A select group of USM theater students made the trip to Hyannis, Mass. last Tuesday to take part in the nationally recognized 2013 Kennedy Center American College Theater Festival. Some students competed and were successful, some just attended the workshops that were held, but all seemed to learn something new.
“Our theater department, like all theater departments, can get cliquey,” said senior theater major Clarissa Bergeron-Lawrence,“ but I think we sort of broke up those small groups last week and really bonded as a whole. Everyone seems to be re-energized.”
KCACTF has been developed as a means to encourage, recognize and celebrate the finest and most diverse work produced in university and college theater programs. Theater students from across the country participate in regional festivals, with those who make it to finals going on to compete on the national level in Washington D.C. USM competed in Region I, which consisted of students from Connecticut, Maine, Massachusetts, New Hampshire, northeast New York, Rhode Island and Vermont.
The USM Department of Theatre came out of the festival event with a victory, too. For the first time in nearly seven years, a USM competitor made it to the semi-finals. Freshman theater major Martin Bodenheimer, who competed with his scene-partner, senior theater major Hannah Perry, was excited to advance to the second round of competition, as one of the top 36 performers out of over 200.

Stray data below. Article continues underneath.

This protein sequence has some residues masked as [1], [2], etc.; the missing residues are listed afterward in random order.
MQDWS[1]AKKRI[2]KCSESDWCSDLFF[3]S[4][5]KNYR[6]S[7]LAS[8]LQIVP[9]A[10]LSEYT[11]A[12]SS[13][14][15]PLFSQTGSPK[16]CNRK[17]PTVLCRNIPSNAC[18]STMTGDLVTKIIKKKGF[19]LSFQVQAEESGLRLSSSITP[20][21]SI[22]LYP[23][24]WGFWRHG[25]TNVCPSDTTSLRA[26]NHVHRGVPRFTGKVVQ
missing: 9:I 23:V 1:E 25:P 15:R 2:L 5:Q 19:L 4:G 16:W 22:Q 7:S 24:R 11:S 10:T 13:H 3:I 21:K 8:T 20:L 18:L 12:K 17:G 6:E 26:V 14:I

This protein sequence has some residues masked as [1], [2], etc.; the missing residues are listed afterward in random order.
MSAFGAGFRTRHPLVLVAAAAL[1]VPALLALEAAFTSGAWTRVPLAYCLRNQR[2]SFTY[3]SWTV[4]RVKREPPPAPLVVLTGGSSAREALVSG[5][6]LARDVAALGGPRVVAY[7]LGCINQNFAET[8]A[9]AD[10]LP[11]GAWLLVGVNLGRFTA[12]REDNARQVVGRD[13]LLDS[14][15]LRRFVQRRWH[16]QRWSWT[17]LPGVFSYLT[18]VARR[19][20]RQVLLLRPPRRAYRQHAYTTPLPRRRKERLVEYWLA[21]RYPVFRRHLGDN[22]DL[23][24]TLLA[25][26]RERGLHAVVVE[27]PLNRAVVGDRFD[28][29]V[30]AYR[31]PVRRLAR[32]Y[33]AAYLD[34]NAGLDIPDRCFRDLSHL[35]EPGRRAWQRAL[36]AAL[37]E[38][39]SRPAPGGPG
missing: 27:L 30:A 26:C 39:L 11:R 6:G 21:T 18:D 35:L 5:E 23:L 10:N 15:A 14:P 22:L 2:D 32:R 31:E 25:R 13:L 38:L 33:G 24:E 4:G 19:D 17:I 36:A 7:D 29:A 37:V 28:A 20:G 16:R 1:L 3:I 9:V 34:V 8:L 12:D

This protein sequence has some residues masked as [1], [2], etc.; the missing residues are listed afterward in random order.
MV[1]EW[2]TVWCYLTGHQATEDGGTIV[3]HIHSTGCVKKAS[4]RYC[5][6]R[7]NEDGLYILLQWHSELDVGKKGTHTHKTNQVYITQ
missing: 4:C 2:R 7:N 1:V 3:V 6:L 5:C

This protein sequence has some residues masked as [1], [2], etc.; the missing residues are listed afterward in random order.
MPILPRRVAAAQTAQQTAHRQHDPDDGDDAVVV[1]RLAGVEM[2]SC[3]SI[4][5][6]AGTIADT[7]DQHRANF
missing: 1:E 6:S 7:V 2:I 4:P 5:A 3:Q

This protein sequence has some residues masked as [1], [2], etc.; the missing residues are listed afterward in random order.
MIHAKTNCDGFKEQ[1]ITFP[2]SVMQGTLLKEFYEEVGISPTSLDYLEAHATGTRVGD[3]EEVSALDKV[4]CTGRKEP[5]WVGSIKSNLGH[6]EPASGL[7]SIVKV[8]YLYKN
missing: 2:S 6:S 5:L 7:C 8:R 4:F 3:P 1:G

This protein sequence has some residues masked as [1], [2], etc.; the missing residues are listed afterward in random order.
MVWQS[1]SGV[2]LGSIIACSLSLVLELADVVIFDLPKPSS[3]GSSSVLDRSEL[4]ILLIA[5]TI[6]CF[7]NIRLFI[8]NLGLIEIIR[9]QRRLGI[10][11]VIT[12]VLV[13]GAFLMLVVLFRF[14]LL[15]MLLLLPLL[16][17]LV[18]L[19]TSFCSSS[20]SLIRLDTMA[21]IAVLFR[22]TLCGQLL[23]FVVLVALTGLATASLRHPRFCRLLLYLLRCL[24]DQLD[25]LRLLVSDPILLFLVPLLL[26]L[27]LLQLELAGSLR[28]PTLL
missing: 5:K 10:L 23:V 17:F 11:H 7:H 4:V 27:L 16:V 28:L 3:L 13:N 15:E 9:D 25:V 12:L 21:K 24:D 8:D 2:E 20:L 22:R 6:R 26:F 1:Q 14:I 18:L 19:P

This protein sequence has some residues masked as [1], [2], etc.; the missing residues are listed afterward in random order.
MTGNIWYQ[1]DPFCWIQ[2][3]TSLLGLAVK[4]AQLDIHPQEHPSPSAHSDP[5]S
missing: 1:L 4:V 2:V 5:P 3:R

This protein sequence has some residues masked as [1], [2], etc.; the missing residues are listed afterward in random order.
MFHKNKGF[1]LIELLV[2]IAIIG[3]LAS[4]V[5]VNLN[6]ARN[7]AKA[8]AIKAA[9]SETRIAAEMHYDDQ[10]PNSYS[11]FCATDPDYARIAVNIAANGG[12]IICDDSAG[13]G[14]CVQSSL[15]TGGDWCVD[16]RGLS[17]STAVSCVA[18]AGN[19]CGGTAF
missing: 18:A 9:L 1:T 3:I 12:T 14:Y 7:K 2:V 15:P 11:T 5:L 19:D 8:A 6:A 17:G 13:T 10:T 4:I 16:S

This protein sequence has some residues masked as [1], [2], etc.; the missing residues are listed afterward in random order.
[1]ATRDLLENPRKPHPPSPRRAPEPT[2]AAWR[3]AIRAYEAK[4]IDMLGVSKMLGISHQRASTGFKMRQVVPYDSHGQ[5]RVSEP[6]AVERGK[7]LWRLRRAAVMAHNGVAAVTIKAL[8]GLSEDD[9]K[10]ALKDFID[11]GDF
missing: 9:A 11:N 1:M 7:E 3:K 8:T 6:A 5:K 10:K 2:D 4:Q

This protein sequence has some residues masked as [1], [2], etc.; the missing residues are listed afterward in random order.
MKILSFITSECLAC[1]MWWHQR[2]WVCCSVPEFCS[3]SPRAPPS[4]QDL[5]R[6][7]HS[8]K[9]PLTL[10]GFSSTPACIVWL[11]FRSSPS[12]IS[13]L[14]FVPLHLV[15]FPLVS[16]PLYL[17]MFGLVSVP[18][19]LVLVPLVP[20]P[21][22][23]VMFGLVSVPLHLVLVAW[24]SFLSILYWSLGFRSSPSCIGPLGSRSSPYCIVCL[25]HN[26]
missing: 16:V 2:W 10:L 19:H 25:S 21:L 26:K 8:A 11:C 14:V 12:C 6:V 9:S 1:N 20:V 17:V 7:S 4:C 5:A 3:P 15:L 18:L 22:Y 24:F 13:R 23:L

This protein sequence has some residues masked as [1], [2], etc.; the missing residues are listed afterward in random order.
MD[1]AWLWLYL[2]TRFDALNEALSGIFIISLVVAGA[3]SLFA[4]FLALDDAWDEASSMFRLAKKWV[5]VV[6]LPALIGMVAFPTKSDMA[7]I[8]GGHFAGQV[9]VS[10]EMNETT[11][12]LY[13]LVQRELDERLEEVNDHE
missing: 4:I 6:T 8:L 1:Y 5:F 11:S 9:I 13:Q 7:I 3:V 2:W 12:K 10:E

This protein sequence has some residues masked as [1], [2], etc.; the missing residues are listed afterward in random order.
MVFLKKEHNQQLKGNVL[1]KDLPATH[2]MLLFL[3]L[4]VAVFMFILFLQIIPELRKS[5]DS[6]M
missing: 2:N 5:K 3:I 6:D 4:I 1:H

“I was surprised I was chosen, honestly, but I was really excited. It feels pretty good,” said Bodenheimer.
The competition took place in three rounds. Actors were expected to prepare a three-minute scene, a two-minute scene and for the finals, a one-minute monologue. There were enough competitors that everyone was practicing in their spare time, and most were not able to watch each other.
Bergeron-Lawrence was nominated to compete in dramaturgy for her work on last year’s USM production of You Can’t Take It With You by playwright George S. Kaufman, but missed the deadline to accept her nomination. Still, she traveled to Hyannis to attend workshops and make connections.
A dramaturg deals mainly with research and development of plays or operas, making sure all aspects of set, design and costume are accurate for the time period and giving a general historical context to the shows.
Students were able to choose the workshops they attended, so everyone was able to focus on their specialty. Bergeron-Lawrence was glad to be able to attend workshops on dramaturgy, because there are none offered at USM.
“We as a department need to talk about it [the festival] more. It was a really great experience, and I regret not doing it before, but I didn’t know how to go until I was nominated to compete,” said Bergeron-Lawrence.
Bergeron-Lawrence hopes to use her experience and connections to acquire a grant that would support a dramaturg position at the Waterville Opera House after she graduates this spring.
USM will be returning to the festival next year with a small victory under their belt and a larger group of experienced students – they hope to accomplish a lot.